It’s been difficult to avoid the coverage of Gwyneth Paltrow’s ski collision trial in Utah over the last week or so. Who was the down hill skier at the time of the accident, back in 2016? Who was a fault? Why did she wear the same coat two days in a row?
Regardless of whether your interest in the trial stems from an interest in celebrity culture, or from an interest in the rules of the slopes, there’s no denying that the facts of the case were fascinating. Gwyneth won the court battle, brought against her by retired optometrist Terry Sanderson, but the real winner here was the established rules of the piste. Now humans across the globe, whether they’re skiers, snowboarders or they’ve never been in a mountain resort before in their lives, know that the down hill skier always has the right of way. If you’re above another mountain user, it’s your responsibility to avoid colliding with them, and if you do, you’re at fault. Some British media outlets called this a ‘little known rule amongst the mountain community,’ but now we’re all clear.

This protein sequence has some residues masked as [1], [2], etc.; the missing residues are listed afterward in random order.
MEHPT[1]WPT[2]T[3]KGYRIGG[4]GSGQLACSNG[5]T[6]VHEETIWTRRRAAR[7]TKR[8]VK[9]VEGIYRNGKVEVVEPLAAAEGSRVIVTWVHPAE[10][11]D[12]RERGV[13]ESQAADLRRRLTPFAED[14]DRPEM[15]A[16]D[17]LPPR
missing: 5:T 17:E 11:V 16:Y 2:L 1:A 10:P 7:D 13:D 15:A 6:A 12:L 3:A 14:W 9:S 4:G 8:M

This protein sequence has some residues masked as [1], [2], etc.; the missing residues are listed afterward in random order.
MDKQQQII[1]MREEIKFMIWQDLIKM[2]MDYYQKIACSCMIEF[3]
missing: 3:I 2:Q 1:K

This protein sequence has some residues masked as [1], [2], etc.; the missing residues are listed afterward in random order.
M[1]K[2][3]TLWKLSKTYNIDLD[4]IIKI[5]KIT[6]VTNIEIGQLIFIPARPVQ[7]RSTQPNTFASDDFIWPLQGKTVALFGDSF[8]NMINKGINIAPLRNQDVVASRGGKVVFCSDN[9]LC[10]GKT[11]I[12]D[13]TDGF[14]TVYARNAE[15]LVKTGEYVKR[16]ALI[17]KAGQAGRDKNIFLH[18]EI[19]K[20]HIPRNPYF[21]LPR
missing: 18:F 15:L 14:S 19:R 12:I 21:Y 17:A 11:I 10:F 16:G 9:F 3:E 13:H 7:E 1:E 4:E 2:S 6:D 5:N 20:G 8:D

Another unexpected bonus of the Paltrow ski collision saga was a mention for our Piste X Code campaign in The Times. Journalist, travel writer and skier Mary Novakovich detailed her own collision in the Austrian resort of Saalback-Hinterglemm earlier this winter. Mary was hit by a speeding, out of control skier, causing a ruptured posterior cruciate ligament and a whole lot of rage. It was her first ski accident in decades of enjoying the mountains and Mary wrote in detail about why a new set of rules are needed to keep the slopes safe for everyone. You can read her article in full here. We’re very grateful to Mary for helping us expand awareness for the Piste X Code and slope safety across the board.